Brandeis Alumni, Family and Friends

Alumnus Commemorates Mother, a Pioneering Chemist, with New Scholarship

October 24, 2018

Kevin Kelly and his mother on the day of his graduation from the Naval Officer Indoctrination School in Newport, Rhode Island, in 1984.
Kevin Kelly ’82 with his mother, Shirley E. Kelley, on the day of his graduation from the Naval Officer Indoctrination School in Newport, RI, in 1984.

By Brian Klotz

When his mother died in 1991, Dr. Kevin Kelly ’82 returned to his home state of New Jersey for the funeral. There, some of those who approached him to offer condolences were complete strangers. It was then that Kelly realized the true impact of his mother’s long career as a chemist and teacher – these were her former students.

Shirley E. Kelly was a chemist in an era when there weren’t many women in the field. By the time she graduated with a degree in chemistry from Connecticut College, she was one of only two women to do so.

In the ’50s, Princeton recruited local chemists to take a course in basic Russian in response to Cold War-era threats. They didn’t realize that the “S. E. Kelly” on the roster was female until Shirley showed up for class at what was then an all-male institution. Administrators were initially flustered, but decided that they would allow her to take part on the grounds that it was a one-time-only course. The Princeton certificate Shirley received is now proudly displayed in her son’s office in West Virginia, where he works as an otolaryngologist – more commonly known as an ear, nose and throat doctor, or ENT.

To honor the memory of his mother, Kelly has established the Shirley E. Kelly Endowed Scholarship at Brandeis to support deserving undergraduate students at his alma mater. Well aware of the cost of higher education, especially for those who intend to pursue medicine, he wishes to ease the financial burden for scholars who demonstrate the academic diligence required of Brandeis students.

Appropriately, it was Kelly’s mother who convinced him to attend the university. Accepted to every school to which he applied, he originally intended to enroll in an Ivy League university. His mother noted that he would get more individualized attention at a school the size of Brandeis, rather than a place where he would be one student among tens of thousands. “I turned down the Ivy League to go to Brandeis,” he says, “and I don’t regret it at all.”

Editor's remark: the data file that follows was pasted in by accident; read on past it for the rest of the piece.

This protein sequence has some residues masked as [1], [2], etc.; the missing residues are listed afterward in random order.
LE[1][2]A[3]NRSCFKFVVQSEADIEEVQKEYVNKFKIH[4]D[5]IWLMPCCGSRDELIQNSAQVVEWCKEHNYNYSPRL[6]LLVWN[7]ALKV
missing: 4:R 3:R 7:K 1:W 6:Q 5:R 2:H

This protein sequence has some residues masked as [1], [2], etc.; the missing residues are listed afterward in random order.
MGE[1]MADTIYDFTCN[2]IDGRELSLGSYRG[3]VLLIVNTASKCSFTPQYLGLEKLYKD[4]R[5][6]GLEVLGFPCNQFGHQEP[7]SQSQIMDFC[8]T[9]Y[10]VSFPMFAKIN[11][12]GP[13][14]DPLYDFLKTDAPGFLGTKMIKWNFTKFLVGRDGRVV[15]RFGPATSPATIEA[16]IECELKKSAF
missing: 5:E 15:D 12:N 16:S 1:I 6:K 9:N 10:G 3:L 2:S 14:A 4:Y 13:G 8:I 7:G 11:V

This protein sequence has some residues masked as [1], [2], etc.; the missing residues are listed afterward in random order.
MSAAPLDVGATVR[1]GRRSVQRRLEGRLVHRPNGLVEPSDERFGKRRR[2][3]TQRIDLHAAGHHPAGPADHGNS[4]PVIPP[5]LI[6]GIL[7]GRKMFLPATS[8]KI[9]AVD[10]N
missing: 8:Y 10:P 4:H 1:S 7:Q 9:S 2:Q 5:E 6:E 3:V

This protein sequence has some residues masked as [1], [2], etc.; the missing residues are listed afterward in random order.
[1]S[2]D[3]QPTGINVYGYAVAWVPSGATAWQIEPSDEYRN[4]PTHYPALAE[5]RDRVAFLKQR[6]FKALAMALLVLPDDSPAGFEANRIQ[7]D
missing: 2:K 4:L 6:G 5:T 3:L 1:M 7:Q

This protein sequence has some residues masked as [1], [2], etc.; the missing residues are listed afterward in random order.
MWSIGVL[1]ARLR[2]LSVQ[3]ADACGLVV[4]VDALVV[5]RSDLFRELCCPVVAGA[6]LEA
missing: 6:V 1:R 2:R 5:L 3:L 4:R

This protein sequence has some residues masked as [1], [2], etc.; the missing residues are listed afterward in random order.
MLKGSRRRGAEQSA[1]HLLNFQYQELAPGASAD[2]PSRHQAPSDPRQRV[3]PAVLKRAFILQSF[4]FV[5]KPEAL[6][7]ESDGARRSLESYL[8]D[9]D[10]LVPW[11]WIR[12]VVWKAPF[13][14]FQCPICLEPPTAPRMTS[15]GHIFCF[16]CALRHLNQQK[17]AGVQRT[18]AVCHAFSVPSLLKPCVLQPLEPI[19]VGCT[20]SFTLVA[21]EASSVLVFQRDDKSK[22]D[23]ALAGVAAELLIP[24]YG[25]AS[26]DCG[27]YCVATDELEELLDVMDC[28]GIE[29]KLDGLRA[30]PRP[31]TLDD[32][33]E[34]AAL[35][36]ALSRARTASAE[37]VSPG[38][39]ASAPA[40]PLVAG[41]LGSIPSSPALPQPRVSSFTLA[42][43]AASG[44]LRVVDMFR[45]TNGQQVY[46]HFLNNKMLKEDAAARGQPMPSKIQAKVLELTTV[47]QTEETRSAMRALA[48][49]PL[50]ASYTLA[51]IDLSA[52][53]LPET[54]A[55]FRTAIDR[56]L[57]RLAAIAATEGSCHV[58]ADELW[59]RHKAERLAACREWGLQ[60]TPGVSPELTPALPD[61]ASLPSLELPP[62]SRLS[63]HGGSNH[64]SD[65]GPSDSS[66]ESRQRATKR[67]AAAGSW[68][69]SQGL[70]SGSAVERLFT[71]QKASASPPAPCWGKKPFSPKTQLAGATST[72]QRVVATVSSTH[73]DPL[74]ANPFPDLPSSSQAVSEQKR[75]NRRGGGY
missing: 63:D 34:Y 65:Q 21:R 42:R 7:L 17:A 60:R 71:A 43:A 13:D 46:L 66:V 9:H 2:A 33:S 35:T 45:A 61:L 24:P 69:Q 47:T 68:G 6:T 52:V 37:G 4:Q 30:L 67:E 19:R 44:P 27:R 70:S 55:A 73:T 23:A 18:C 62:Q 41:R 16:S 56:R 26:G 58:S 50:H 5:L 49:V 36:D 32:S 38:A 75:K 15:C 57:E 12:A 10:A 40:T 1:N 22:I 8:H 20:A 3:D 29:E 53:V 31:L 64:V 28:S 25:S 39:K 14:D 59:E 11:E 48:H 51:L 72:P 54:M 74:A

Kelly graduated upon completion of a double major in biology and chemistry, but notes that some of his most memorable classes were actually in the humanities. Art and architecture courses with Gerald Bernstein stand out in his mind, and enabled him to better appreciate the modern architecture of Chicago while earning his M.D. at Northwestern.

Kelly valued his Brandeis experience so much that he is going back, having enrolled in the Executive MBA for Physicians program at the Heller School for Social Policy and Management. “I haven’t done this in a long time,” he notes about becoming a student again, “but I’ve always had an interest in economics and health care policy.”

In selecting where to establish a scholarship in his mother’s name, Kelly chose Brandeis because he felt his gift would have a larger impact at a relatively small and young institution. He also has developed an admiration for the dedication of the students at his alma mater. “At Brandeis, students work hard and study hard,” Kelly says. “I believe hard work should be rewarded.”

Kelly adds, “This is my way of giving back to society what I have been given.”